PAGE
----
• Example:  A convention chair, who is also a board member, would have a name tag with both a Host Ribbon and an AEA Board Ribbon.

Silent Auction:  On at least two occasions volunteers had a dreadful time with people grabbing their won items and running off with them because there was still easy access to the silent auction tables.  It made it hard to log what was and was not paid for.

Recommendation is that the silent auction items be pulled back out of reach from the members and that you make them line up to pay for the items and then hand them out.

Live Auction:  Larger, more expensive items can be auctioned after the Banquet.

Banquet Table Seating:  We have in the past put a different BOD member at each table with the idea that the members could go sit with whoever’s ear they wanted to bend.  In theory, there is a card at the table announcing who the BOD member is at the table and a couple of chairs are leaned over to “reserve them” for the director and their spouse.  The problem with turning over the chairs is that sometimes members don’t “get it” and in one case, when the director and her spouse were “fashionably late” they arrived to find no available chairs at their table.  If this is done, the BOD needs to know to be there early and to be seated (aside from that one incident, the times when the board has had  “their table” it has worked great.  It gets the BOD spread out and talking to the members)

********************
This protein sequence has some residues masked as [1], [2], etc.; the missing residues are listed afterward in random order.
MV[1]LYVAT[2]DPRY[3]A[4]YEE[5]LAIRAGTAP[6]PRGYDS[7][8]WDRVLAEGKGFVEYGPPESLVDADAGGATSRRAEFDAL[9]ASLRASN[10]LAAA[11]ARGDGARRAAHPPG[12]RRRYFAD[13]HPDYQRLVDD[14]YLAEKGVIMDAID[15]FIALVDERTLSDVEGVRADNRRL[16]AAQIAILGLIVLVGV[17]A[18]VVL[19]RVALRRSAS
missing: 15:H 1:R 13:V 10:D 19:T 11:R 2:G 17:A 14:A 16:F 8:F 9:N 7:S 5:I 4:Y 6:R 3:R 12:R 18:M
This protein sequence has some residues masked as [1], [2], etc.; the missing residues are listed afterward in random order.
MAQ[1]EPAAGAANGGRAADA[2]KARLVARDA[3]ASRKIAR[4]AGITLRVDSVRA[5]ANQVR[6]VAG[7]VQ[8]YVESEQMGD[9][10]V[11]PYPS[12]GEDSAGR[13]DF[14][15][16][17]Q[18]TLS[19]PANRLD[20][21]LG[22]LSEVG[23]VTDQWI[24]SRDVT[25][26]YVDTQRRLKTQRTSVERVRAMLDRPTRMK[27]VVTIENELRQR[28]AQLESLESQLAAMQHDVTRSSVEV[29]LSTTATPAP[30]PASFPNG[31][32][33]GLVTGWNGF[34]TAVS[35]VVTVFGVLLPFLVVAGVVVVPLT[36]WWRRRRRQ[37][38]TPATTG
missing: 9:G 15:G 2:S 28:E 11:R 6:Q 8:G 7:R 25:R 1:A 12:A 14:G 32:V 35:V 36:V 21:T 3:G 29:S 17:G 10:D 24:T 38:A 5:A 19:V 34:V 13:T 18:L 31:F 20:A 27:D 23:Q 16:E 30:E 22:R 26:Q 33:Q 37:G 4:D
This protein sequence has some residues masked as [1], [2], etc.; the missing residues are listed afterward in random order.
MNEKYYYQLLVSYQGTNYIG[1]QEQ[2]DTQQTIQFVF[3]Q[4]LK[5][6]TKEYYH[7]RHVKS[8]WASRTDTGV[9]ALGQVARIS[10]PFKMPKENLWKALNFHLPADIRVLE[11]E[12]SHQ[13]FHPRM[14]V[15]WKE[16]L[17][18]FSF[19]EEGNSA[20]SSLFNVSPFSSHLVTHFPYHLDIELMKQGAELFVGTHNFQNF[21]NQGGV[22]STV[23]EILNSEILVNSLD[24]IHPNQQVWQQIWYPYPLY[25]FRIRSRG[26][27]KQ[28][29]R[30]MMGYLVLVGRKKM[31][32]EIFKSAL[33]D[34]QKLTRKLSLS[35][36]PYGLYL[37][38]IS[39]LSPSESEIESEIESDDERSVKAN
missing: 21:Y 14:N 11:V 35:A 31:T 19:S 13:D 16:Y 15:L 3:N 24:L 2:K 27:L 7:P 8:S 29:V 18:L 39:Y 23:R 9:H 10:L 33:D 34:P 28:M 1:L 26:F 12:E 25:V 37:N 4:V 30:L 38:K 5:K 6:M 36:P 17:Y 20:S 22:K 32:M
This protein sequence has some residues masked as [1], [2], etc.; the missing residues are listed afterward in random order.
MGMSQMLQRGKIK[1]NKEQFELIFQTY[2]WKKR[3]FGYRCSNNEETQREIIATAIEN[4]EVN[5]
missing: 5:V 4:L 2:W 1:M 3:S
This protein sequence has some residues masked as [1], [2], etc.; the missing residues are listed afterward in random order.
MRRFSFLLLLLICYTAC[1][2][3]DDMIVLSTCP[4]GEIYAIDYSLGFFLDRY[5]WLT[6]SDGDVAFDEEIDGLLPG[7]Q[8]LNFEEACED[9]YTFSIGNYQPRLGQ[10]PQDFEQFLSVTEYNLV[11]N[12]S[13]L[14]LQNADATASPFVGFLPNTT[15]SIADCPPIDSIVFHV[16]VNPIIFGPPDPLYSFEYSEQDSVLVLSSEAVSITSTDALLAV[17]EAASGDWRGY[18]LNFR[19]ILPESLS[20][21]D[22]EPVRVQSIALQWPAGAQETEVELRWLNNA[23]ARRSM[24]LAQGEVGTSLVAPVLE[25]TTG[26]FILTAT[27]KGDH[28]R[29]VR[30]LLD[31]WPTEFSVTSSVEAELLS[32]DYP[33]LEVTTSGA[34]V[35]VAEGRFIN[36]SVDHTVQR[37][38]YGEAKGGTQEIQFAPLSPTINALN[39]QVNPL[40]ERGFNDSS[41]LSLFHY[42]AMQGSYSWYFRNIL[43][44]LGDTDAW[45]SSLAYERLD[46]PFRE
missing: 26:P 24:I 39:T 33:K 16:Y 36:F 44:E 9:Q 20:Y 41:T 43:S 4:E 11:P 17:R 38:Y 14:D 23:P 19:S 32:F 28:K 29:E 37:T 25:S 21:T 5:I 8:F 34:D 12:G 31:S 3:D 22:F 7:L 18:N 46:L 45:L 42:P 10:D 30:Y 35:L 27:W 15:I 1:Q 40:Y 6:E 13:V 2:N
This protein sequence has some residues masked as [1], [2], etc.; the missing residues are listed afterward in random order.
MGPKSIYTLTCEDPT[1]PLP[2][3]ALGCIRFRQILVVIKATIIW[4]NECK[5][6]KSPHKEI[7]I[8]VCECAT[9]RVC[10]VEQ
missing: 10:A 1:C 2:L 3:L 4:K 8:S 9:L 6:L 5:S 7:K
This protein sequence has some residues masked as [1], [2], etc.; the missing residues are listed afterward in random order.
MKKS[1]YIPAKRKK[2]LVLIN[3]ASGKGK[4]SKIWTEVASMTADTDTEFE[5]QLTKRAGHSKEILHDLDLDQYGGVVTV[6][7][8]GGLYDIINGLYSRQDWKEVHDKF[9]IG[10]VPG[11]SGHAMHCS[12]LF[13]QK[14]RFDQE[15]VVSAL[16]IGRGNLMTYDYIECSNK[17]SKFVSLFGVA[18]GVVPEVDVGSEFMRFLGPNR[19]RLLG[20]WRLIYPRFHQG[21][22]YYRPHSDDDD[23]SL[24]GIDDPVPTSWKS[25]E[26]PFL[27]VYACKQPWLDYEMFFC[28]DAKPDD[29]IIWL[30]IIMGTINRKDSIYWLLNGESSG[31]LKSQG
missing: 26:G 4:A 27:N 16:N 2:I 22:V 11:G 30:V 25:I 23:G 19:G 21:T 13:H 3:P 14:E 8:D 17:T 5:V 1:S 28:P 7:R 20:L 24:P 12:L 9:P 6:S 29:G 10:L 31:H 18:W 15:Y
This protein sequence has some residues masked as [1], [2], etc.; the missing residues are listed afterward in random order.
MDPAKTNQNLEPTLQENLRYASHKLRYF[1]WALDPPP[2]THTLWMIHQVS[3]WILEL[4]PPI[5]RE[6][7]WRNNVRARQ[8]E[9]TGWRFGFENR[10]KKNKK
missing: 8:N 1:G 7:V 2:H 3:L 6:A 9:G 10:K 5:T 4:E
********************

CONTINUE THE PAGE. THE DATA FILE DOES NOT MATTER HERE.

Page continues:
Meal:  Offer special meals for those with special dietary requirements.  Dr. & Mrs. Winston are both lactose intolerant and could not eat the lasagna. Notes:  Every year we get complaints about having lasagna – some people think that the prices of the convention and the meals are so much that they should have steak.  Some chefs refuse to try to cook emu steaks.  EPMI has some pre-formed steaks that went over well in 2003.  Tony Anderson donated those to the convention that year.  Do not be afraid to ask EPMI for donations, we can ‘pay them back’ via a press release telling how great the meat was.

Table decorations:  these are usually drawn for and someone takes them home.  Extras can be auctioned after the Banquet.  The drawing has been handled several different ways: